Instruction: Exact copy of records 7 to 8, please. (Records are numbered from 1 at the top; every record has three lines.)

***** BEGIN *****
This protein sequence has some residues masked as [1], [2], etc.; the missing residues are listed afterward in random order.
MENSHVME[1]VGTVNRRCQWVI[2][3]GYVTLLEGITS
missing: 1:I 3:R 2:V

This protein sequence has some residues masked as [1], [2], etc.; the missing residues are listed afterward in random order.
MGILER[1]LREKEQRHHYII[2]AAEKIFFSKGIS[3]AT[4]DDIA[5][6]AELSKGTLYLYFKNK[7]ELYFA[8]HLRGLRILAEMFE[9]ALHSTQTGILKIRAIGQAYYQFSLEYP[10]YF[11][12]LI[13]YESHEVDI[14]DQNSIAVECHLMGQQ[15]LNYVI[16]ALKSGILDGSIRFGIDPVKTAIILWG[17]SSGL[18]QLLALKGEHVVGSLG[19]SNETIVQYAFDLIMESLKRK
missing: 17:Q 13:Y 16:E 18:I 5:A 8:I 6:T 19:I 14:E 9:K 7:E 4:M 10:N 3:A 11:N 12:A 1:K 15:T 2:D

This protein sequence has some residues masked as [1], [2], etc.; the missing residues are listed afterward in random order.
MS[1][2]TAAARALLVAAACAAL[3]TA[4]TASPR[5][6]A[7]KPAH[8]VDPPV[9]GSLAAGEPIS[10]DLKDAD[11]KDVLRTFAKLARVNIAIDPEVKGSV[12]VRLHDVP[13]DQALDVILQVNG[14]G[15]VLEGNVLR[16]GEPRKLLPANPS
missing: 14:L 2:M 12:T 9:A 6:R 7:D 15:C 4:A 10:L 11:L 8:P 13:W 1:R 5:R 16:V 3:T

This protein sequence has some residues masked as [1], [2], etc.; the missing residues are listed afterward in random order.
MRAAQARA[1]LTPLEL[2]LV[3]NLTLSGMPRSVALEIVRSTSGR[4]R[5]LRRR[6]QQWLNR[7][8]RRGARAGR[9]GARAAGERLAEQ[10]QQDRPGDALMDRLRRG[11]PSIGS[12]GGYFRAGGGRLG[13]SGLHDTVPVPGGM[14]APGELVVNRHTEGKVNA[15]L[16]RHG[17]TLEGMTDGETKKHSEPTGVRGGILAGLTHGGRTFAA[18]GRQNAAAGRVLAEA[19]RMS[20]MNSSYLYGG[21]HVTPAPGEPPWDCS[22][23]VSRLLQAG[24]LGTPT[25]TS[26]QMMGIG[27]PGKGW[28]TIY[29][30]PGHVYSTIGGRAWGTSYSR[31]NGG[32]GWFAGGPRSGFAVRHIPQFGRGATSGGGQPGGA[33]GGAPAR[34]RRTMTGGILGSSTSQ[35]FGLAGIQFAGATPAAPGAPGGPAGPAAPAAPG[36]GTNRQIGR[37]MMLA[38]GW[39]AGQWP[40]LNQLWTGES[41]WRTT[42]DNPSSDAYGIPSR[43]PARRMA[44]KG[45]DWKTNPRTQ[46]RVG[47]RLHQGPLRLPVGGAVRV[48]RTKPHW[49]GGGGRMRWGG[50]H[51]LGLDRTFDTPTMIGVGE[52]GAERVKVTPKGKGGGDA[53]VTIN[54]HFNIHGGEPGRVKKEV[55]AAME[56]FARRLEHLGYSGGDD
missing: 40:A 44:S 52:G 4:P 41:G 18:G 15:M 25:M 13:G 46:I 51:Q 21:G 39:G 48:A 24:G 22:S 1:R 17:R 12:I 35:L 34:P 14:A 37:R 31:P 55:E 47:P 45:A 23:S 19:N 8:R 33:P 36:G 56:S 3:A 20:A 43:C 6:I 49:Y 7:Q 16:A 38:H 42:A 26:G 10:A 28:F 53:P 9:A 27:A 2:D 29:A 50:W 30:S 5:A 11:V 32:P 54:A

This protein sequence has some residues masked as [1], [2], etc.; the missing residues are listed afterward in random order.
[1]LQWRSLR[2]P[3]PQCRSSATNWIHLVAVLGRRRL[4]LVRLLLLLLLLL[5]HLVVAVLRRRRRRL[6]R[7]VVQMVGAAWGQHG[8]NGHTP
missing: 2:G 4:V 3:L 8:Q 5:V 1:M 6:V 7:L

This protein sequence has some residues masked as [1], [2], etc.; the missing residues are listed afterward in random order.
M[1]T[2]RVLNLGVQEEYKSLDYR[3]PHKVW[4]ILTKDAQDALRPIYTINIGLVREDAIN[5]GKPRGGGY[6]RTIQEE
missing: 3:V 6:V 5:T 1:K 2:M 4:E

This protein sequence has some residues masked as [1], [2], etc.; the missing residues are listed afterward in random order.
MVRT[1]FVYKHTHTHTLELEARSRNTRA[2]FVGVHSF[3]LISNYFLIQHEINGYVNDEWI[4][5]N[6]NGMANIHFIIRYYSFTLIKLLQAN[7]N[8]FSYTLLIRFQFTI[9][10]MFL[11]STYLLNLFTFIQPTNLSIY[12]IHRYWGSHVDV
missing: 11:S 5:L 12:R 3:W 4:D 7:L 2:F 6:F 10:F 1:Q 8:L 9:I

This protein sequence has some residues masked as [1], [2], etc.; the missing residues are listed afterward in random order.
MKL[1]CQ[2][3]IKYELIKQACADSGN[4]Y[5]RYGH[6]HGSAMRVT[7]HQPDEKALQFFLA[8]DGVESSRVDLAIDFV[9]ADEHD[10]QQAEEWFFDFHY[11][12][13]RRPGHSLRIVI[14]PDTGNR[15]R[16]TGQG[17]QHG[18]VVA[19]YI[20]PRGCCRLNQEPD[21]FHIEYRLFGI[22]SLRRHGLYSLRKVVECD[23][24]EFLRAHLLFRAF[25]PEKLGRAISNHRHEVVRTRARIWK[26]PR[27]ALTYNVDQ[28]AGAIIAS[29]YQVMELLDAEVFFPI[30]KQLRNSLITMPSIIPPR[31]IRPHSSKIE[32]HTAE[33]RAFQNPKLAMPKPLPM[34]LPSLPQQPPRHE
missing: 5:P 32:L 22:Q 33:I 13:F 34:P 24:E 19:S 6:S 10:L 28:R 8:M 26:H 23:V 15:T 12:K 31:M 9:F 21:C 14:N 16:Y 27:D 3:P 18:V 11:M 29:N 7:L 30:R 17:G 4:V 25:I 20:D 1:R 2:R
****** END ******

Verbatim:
This protein sequence has some residues masked as [1], [2], etc.; the missing residues are listed afterward in random order.
MVRT[1]FVYKHTHTHTLELEARSRNTRA[2]FVGVHSF[3]LISNYFLIQHEINGYVNDEWI[4][5]N[6]NGMANIHFIIRYYSFTLIKLLQAN[7]N[8]FSYTLLIRFQFTI[9][10]MFL[11]STYLLNLFTFIQPTNLSIY[12]IHRYWGSHVDV
missing: 11:S 5:L 12:R 3:W 4:D 7:L 2:F 6:F 10:F 1:Q 8:L 9:I

This protein sequence has some residues masked as [1], [2], etc.; the missing residues are listed afterward in random order.
MKL[1]CQ[2][3]IKYELIKQACADSGN[4]Y[5]RYGH[6]HGSAMRVT[7]HQPDEKALQFFLA[8]DGVESSRVDLAIDFV[9]ADEHD[10]QQAEEWFFDFHY[11][12][13]RRPGHSLRIVI[14]PDTGNR[15]R[16]TGQG[17]QHG[18]VVA[19]YI[20]PRGCCRLNQEPD[21]FHIEYRLFGI[22]SLRRHGLYSLRKVVECD[23][24]EFLRAHLLFRAF[25]PEKLGRAISNHRHEVVRTRARIWK[26]PR[27]ALTYNVDQ[28]AGAIIAS[29]YQVMELLDAEVFFPI[30]KQLRNSLITMPSIIPPR[31]IRPHSSKIE[32]HTAE[33]RAFQNPKLAMPKPLPM[34]LPSLPQQPPRHE
missing: 5:P 32:L 22:Q 33:I 13:F 34:P 24:E 19:S 6:S 10:L 28:R 8:M 26:H 23:V 15:T 12:K 31:M 9:F 21:C 14:N 16:Y 27:D 3:P 18:V 11:M 29:N 7:L 30:R 17:G 4:V 25:I 20:D 1:R 2:R